It’s a tall order, and it will require us to get on the leading edge in economic development theory and planning. More than anything, this requires new people in the room to talk about success in the new economy, new ideas to build on what we are first, best and only in, and new ways to build a city known for its quality, not for its cheapness.
Our economic development strategies are caught in the commodity trap, stemming from our background as an agricultural center and continuing with our emphasis in being a distribution center. Our experience is in selling products that tend to be seen as commodities, to a consumer making a decision based on the lowest price.
Commodity economic development is premised on the same thing – appealing to companies who make their decisions based on the lowest prices. This kind of economic development is forever in a race to the bottom to offer the cheapest land, and the cheapest workers.
Because our tradition is in businesses with thin profit margins, our economic development culture is one with an aversion to risk-taking, which in turns undercuts innovation and entrepreneurship. Cities with commodity mentalities think they can grow their economies with low wages, low land costs, low utilities, low taxes.
That’s because in a commodities world, these are seen as the factors that must be controlled to keep prices down. They are often cited as justification for the tax abatements that we hand out to any company that can complete the form.
New Ideas Needed
Most devastating of all is that cities that are accustomed to a commodity approach to economic development are at a huge disadvantage in attracting and retaining knowledge economy workers. It is not merely a coincidence that companies like FedEx report constant problems in attracting young, mobile, highly-educated workers to Memphis and convincing executives of International Paper to move from the Northeast to Memphis has met with similar hurdles.
Rather than make the investments in the intellectual infrastructure that we need to complete for knowledge-based companies, Memphis continues to sell the infrastructure of the industrial age, at the same time that its last remnants are vanishing before our very eyes.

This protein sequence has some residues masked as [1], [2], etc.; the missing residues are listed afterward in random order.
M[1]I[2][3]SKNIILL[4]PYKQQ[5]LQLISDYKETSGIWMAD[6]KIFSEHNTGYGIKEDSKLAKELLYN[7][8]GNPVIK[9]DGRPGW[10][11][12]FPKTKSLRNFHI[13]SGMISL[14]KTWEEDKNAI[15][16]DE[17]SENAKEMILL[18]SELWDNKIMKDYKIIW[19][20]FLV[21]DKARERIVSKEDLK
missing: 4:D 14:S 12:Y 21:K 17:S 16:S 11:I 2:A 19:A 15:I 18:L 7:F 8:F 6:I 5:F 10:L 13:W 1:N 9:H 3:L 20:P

What is needed are new approaches to economic growth – approaches like economic gardening which focuses on existing entrepreneurs rather than corporate relocations, on biological models of business and entrepreneurial policy and new economic theories and philosophies.
The words of a specialist in economic gardening seem especially especially pertinent to Memphis:
“There was another, darker side of recruiting that bothered us. It seemed to be a certain type of business activity – the branch plant of industries that competed primarily on low price and thus needed low cost factors of production…cheap land, free buildings, tax abatements and especially low wage labor. Our experience indicated that these types of expansions stayed around as long as costs stayed low. If the standard of living started to rise, the company pulled up stakes and headed for locations where the costs were even lower. This was the world when we proposed another approach to economic development: building the economy from inside out, relying primarily on entrepreneurs.”
The race for economic growth in the future will be the hardest competition Memphis has ever been in. But we begin by abandoning the old and embracing the new. It’s a race to the finish, and cities that compete by the same old rules have already lost.